The South African Star
By Thandi Skade
June 2 2011
Nkosi Johnson was a profoundly brave hero who had dedicated his life to improving the lives of other children and mothers.
These were some of the sentiments conveyed by young and old at a memorial service held in Joburg last night to mark the 10th anniversary of Nkosi’s death.
A 17-year-old resident of Nkosi’s Haven said she admired his courage for standing up and forcing a government in denial of the gravity of the pandemic to finally take action.
“He’s a hero for all children… I’m here today living a better life because of him – we’re living Nkosi’s dream. It takes someone with guts to do what he did,” she said.
Judge Edwin Cameron said Nkosi had used his voice to convey a powerful message, and during his short life had done more than most people did in a lifetime.
“Nkosi was a testament to extraordinary courage… he had the thoughtfulness and strength of an adult,” he said.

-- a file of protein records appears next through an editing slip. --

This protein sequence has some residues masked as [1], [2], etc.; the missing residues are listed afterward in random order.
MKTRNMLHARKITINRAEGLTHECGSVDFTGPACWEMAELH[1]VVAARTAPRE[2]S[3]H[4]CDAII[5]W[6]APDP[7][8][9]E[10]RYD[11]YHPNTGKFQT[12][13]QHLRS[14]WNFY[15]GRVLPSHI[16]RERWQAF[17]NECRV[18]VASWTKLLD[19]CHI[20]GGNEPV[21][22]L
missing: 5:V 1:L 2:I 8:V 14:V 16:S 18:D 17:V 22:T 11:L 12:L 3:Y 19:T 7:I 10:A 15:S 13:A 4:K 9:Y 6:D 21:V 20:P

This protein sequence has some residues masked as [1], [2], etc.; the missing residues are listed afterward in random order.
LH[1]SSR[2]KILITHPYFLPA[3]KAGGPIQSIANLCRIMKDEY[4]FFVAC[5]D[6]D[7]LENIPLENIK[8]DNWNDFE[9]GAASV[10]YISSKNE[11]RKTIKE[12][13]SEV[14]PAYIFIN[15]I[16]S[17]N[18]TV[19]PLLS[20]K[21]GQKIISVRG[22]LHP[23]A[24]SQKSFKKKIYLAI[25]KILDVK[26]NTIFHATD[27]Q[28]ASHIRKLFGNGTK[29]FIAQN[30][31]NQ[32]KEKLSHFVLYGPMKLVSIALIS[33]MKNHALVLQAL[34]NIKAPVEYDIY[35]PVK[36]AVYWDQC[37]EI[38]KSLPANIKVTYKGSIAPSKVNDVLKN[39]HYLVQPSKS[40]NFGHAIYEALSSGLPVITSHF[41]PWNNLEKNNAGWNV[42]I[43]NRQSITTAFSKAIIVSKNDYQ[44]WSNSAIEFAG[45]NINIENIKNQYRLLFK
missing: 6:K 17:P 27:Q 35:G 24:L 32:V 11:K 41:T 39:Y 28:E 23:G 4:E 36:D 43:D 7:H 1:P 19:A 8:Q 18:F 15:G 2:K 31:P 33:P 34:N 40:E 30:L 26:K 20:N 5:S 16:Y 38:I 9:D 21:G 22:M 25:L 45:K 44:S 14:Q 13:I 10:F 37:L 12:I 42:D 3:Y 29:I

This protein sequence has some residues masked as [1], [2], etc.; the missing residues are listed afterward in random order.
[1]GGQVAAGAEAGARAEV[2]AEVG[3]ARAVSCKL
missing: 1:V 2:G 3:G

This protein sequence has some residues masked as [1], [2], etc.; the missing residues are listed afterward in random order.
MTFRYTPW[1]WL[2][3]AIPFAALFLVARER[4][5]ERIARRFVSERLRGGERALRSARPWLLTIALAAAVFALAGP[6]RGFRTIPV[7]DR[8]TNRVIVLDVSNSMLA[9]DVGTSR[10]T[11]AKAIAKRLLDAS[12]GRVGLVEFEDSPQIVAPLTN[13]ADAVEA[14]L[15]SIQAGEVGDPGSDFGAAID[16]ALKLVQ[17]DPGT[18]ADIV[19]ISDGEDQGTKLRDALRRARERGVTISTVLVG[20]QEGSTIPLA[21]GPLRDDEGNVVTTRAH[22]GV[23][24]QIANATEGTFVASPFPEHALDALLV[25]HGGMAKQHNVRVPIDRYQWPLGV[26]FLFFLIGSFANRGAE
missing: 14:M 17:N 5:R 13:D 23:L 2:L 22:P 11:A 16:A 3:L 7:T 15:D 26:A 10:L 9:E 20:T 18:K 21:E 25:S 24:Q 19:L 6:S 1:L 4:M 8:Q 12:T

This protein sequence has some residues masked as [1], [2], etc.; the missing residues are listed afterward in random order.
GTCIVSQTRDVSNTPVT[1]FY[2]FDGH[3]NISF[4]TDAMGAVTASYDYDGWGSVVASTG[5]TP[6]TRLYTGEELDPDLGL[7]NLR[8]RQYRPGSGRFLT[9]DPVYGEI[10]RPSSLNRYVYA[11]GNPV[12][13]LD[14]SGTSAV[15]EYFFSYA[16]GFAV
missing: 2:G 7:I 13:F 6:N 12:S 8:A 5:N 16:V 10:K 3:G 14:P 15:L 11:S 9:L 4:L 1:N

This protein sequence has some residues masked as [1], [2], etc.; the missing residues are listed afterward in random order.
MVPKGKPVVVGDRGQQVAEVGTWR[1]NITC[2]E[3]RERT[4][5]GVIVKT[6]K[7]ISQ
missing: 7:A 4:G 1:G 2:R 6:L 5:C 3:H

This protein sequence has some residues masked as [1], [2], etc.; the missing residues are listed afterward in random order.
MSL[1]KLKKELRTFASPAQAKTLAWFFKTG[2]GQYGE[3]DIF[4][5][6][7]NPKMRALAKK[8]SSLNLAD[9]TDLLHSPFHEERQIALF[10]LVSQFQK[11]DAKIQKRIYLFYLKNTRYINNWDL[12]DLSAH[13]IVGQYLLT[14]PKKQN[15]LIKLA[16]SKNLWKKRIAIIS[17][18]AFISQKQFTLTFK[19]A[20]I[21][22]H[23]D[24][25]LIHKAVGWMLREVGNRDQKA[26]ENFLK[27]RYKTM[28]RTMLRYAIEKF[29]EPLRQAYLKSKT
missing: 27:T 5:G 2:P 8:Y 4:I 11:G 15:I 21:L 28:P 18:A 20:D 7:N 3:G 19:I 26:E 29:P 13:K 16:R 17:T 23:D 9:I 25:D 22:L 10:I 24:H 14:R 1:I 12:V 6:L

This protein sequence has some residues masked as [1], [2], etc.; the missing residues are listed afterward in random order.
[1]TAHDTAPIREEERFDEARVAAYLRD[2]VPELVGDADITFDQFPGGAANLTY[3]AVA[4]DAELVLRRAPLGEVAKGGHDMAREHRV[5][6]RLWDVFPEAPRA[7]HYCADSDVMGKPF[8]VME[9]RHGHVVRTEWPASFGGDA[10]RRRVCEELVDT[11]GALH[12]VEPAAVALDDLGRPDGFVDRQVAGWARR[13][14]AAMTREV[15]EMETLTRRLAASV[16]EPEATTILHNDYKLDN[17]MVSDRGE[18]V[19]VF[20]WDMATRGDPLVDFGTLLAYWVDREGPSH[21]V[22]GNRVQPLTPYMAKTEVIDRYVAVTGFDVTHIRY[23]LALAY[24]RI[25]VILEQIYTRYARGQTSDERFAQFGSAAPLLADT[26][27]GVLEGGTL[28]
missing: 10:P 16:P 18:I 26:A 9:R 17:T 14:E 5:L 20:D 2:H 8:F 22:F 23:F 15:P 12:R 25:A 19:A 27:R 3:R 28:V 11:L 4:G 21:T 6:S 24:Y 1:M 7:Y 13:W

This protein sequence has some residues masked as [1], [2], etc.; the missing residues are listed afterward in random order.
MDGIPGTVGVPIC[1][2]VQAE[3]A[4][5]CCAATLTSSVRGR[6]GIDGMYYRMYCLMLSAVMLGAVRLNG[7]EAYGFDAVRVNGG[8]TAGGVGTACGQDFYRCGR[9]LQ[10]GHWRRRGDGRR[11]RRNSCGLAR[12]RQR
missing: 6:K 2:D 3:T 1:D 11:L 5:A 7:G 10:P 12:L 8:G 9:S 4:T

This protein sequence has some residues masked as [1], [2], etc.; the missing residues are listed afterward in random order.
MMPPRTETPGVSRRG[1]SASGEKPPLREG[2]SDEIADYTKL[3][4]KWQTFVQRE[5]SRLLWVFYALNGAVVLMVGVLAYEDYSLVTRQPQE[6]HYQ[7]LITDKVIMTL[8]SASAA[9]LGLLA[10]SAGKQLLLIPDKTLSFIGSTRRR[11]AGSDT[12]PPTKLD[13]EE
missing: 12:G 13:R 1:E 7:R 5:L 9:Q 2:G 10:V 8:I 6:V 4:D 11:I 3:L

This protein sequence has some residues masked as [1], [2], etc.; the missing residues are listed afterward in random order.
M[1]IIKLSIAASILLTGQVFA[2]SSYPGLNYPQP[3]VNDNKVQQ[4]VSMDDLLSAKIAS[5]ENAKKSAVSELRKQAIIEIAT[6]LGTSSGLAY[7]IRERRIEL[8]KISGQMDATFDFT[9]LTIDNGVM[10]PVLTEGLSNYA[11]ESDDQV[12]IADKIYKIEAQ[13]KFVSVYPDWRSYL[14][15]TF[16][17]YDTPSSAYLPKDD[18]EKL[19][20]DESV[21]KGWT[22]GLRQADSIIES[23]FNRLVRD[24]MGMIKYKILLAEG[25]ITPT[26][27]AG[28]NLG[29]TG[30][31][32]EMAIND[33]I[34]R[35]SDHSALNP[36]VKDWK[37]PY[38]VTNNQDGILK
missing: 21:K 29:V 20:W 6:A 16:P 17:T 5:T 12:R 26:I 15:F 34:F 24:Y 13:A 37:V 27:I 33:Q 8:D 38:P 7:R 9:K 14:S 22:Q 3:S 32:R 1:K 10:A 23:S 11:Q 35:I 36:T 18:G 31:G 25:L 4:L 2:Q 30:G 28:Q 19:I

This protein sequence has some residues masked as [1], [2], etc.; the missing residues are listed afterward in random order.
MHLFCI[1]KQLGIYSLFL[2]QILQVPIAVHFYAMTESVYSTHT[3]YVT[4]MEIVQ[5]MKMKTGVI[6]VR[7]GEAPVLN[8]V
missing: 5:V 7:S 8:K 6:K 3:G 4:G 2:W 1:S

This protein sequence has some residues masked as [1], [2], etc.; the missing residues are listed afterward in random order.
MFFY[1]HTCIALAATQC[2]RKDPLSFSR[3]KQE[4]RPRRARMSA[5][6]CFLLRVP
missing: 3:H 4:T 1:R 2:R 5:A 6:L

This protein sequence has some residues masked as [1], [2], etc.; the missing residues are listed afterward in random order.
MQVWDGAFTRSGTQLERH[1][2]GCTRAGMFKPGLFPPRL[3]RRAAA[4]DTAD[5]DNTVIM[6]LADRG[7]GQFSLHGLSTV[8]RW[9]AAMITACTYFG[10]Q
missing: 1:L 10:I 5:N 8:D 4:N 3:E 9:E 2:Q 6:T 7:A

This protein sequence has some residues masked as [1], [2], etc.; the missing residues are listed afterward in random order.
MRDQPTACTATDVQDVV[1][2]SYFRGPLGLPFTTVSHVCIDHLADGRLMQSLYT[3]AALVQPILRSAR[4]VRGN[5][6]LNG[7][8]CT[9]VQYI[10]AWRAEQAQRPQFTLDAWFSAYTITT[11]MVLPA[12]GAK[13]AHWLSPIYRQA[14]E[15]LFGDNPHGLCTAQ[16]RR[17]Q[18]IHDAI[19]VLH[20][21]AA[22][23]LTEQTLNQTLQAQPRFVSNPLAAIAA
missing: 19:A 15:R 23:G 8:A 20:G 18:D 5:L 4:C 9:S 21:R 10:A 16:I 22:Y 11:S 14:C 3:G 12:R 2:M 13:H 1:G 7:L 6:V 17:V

All the children accommodated at the three Nkosi’s Havens lit candles while they sang Amazing Grace and remembered Nkosi and the hundreds of thousands of people who have fallen victim to HIV/Aids.
Photojournalist Anton Hammerl, who was killed in Libya, was also remembered.
Section 27 director Mark Heywood acknowledged there had been a “remarkable transformation” in the government’s response to HIV, particularly since Health Minister Aaron Motsoaledi had taken over the Health Ministry, but, like Gail Johnson – Nkosi’s adoptive mother – he said the country still had a long way to go.